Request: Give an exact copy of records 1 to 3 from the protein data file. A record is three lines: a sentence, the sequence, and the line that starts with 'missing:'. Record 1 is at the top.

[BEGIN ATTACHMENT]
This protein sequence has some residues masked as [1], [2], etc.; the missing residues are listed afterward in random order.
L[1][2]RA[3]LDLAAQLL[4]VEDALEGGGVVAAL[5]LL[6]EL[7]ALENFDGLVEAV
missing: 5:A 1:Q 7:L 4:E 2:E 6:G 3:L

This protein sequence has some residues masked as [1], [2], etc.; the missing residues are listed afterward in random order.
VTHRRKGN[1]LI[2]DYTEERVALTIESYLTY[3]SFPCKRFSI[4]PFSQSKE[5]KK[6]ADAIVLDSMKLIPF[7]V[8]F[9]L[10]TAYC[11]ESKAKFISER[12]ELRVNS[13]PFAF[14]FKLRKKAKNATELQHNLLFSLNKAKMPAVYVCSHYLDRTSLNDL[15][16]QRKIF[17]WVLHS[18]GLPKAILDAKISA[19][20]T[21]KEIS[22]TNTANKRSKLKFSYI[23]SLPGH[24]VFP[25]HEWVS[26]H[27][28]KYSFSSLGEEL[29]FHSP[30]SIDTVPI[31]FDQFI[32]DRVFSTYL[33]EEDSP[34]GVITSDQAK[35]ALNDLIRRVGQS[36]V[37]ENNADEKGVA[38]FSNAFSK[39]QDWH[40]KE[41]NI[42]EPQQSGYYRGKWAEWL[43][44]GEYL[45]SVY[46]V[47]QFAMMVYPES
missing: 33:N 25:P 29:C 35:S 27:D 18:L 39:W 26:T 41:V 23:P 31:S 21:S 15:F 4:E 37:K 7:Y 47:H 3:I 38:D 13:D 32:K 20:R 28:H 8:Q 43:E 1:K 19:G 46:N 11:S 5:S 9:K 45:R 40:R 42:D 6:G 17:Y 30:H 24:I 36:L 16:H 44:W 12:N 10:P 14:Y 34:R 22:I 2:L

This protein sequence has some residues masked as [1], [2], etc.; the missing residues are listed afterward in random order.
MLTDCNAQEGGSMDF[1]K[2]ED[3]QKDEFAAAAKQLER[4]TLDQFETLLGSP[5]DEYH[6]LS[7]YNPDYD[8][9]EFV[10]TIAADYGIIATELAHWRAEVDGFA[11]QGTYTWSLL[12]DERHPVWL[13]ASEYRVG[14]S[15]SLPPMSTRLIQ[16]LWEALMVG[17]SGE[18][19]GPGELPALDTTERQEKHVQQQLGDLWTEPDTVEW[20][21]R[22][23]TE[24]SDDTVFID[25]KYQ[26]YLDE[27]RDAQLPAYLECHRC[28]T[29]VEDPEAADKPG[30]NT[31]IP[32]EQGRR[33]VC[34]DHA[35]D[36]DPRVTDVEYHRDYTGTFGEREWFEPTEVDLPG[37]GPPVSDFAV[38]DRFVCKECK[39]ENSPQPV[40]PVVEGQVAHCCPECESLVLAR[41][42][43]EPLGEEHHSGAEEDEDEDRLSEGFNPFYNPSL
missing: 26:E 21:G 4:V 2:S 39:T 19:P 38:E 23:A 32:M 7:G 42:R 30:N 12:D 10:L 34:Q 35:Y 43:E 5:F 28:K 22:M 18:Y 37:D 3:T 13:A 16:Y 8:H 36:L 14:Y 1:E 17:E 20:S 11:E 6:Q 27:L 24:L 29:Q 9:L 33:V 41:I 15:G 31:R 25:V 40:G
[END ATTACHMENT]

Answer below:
This protein sequence has some residues masked as [1], [2], etc.; the missing residues are listed afterward in random order.
L[1][2]RA[3]LDLAAQLL[4]VEDALEGGGVVAAL[5]LL[6]EL[7]ALENFDGLVEAV
missing: 5:A 1:Q 7:L 4:E 2:E 6:G 3:L

This protein sequence has some residues masked as [1], [2], etc.; the missing residues are listed afterward in random order.
VTHRRKGN[1]LI[2]DYTEERVALTIESYLTY[3]SFPCKRFSI[4]PFSQSKE[5]KK[6]ADAIVLDSMKLIPF[7]V[8]F[9]L[10]TAYC[11]ESKAKFISER[12]ELRVNS[13]PFAF[14]FKLRKKAKNATELQHNLLFSLNKAKMPAVYVCSHYLDRTSLNDL[15][16]QRKIF[17]WVLHS[18]GLPKAILDAKISA[19][20]T[21]KEIS[22]TNTANKRSKLKFSYI[23]SLPGH[24]VFP[25]HEWVS[26]H[27][28]KYSFSSLGEEL[29]FHSP[30]SIDTVPI[31]FDQFI[32]DRVFSTYL[33]EEDSP[34]GVITSDQAK[35]ALNDLIRRVGQS[36]V[37]ENNADEKGVA[38]FSNAFSK[39]QDWH[40]KE[41]NI[42]EPQQSGYYRGKWAEWL[43][44]GEYL[45]SVY[46]V[47]QFAMMVYPES
missing: 33:N 25:P 29:C 35:S 27:D 18:L 39:W 26:T 41:V 23:P 31:S 21:S 15:F 4:E 37:K 7:Y 47:H 3:I 38:D 13:D 32:K 20:R 28:H 8:Q 43:E 1:K 19:G 46:N 11:S 5:S 9:K 45:R 40:R 42:D 6:G 17:Y 30:H 24:I 36:L 16:H 44:W 12:N 10:P 14:Y 34:R 22:I 2:L

This protein sequence has some residues masked as [1], [2], etc.; the missing residues are listed afterward in random order.
MLTDCNAQEGGSMDF[1]K[2]ED[3]QKDEFAAAAKQLER[4]TLDQFETLLGSP[5]DEYH[6]LS[7]YNPDYD[8][9]EFV[10]TIAADYGIIATELAHWRAEVDGFA[11]QGTYTWSLL[12]DERHPVWL[13]ASEYRVG[14]S[15]SLPPMSTRLIQ[16]LWEALMVG[17]SGE[18][19]GPGELPALDTTERQEKHVQQQLGDLWTEPDTVEW[20][21]R[22][23]TE[24]SDDTVFID[25]KYQ[26]YLDE[27]RDAQLPAYLECHRC[28]T[29]VEDPEAADKPG[30]NT[31]IP[32]EQGRR[33]VC[34]DHA[35]D[36]DPRVTDVEYHRDYTGTFGEREWFEPTEVDLPG[37]GPPVSDFAV[38]DRFVCKECK[39]ENSPQPV[40]PVVEGQVAHCCPECESLVLAR[41][42][43]EPLGEEHHSGAEEDEDEDRLSEGFNPFYNPSL
missing: 26:E 21:G 4:V 2:S 39:T 19:P 38:E 23:A 32:M 7:G 42:R 30:N 12:D 10:L 34:Q 35:Y 43:E 5:F 28:K 22:M 18:Y 37:D 3:T 13:A 16:Y 8:H 36:L 14:Y 1:E 17:E 20:S 11:E 6:Q 27:L 24:L 29:Q 9:L 33:V 41:I 15:G 31:R 25:V 40:G